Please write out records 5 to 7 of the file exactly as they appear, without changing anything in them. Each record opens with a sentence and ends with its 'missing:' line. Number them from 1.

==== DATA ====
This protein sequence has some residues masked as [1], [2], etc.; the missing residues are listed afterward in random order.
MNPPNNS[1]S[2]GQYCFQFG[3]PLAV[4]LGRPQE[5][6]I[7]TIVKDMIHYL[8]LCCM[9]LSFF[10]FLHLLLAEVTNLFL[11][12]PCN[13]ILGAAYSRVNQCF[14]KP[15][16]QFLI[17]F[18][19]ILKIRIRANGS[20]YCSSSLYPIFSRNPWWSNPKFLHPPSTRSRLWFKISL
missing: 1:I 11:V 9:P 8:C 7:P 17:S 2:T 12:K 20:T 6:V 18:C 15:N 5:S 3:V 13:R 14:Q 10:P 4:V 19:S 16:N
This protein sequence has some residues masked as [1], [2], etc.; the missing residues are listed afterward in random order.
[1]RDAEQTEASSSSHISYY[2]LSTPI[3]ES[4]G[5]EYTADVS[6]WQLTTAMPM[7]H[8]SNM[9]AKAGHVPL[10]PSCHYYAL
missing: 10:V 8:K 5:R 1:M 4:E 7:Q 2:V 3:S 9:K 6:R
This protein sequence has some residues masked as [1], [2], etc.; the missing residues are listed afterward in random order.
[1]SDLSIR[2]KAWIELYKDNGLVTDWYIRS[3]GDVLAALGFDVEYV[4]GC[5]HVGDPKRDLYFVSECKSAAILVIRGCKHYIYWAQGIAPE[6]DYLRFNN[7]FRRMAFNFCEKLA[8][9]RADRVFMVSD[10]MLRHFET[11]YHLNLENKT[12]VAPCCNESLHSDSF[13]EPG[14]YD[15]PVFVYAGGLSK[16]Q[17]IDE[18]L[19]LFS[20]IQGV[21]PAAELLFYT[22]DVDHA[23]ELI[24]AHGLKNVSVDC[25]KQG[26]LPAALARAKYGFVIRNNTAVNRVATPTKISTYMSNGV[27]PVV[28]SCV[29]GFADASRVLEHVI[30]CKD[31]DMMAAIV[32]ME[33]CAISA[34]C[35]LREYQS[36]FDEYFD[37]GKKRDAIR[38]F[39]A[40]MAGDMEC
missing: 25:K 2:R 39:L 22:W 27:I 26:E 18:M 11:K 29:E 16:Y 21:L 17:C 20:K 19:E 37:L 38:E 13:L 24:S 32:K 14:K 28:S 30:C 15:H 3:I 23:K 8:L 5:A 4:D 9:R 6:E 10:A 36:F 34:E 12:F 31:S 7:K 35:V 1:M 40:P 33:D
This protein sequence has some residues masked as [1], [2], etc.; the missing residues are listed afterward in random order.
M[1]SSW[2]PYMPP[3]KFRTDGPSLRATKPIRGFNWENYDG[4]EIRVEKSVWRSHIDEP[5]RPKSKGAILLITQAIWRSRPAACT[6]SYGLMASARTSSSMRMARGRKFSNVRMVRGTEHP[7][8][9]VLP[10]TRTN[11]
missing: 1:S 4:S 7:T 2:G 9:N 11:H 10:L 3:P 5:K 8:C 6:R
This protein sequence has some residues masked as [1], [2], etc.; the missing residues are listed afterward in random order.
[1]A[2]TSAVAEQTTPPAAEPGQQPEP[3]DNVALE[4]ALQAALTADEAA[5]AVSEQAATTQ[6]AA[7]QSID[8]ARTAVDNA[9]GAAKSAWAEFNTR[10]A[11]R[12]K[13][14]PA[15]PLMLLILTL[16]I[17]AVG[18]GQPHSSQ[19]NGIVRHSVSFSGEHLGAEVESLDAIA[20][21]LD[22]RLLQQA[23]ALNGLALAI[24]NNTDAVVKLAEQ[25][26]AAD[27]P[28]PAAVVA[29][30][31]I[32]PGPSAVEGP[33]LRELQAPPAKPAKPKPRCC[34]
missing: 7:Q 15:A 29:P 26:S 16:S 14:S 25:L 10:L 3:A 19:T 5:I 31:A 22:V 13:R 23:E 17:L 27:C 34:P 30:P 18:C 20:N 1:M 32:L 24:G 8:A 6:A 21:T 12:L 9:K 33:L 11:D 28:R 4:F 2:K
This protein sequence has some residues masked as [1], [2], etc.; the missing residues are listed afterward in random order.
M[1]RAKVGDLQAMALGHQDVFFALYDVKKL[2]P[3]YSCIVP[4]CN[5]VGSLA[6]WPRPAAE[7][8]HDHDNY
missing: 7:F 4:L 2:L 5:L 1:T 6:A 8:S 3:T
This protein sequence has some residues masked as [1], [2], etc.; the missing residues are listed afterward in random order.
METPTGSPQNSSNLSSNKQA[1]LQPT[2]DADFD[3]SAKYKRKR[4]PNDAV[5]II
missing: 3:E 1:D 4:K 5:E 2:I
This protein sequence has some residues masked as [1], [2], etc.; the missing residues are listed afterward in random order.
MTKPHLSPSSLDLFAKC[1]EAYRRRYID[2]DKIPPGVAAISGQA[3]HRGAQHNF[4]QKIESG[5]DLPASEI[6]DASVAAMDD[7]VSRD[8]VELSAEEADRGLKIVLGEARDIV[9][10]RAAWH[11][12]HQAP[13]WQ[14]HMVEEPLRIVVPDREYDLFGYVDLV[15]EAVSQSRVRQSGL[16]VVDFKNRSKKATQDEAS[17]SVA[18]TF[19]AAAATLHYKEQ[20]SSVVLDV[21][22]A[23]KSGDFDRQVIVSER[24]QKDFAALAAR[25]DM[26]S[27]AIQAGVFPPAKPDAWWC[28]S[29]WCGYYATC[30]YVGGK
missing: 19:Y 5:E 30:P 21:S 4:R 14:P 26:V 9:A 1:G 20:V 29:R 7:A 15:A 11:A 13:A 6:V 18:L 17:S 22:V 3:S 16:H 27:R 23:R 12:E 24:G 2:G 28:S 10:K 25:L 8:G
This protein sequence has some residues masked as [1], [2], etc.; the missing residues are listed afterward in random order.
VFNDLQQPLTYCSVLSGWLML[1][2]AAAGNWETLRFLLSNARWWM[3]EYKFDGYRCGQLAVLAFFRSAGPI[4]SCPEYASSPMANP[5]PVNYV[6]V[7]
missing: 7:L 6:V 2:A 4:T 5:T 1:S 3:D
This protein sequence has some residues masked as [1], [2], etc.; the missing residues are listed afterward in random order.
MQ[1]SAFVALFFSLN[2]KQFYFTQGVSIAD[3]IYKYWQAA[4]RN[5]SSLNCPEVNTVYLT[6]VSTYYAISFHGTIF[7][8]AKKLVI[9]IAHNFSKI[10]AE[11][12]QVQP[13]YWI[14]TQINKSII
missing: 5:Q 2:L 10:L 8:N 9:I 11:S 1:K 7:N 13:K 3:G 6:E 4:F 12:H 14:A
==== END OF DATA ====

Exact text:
This protein sequence has some residues masked as [1], [2], etc.; the missing residues are listed afterward in random order.
[1]A[2]TSAVAEQTTPPAAEPGQQPEP[3]DNVALE[4]ALQAALTADEAA[5]AVSEQAATTQ[6]AA[7]QSID[8]ARTAVDNA[9]GAAKSAWAEFNTR[10]A[11]R[12]K[13][14]PA[15]PLMLLILTL[16]I[17]AVG[18]GQPHSSQ[19]NGIVRHSVSFSGEHLGAEVESLDAIA[20][21]LD[22]RLLQQA[23]ALNGLALAI[24]NNTDAVVKLAEQ[25][26]AAD[27]P[28]PAAVVA[29][30][31]I[32]PGPSAVEGP[33]LRELQAPPAKPAKPKPRCC[34]
missing: 7:Q 15:A 29:P 26:S 16:S 14:S 25:L 10:L 3:A 19:T 5:I 31:A 22:V 13:R 23:E 17:L 27:C 34:P 30:P 18:C 20:N 1:M 32:L 24:G 8:A 6:A 21:T 12:L 9:K 33:L 11:D 28:R 4:F 2:K
This protein sequence has some residues masked as [1], [2], etc.; the missing residues are listed afterward in random order.
M[1]RAKVGDLQAMALGHQDVFFALYDVKKL[2]P[3]YSCIVP[4]CN[5]VGSLA[6]WPRPAAE[7][8]HDHDNY
missing: 7:F 4:L 2:L 5:L 1:T 6:A 8:S 3:T
This protein sequence has some residues masked as [1], [2], etc.; the missing residues are listed afterward in random order.
METPTGSPQNSSNLSSNKQA[1]LQPT[2]DADFD[3]SAKYKRKR[4]PNDAV[5]II
missing: 3:E 1:D 4:K 5:E 2:I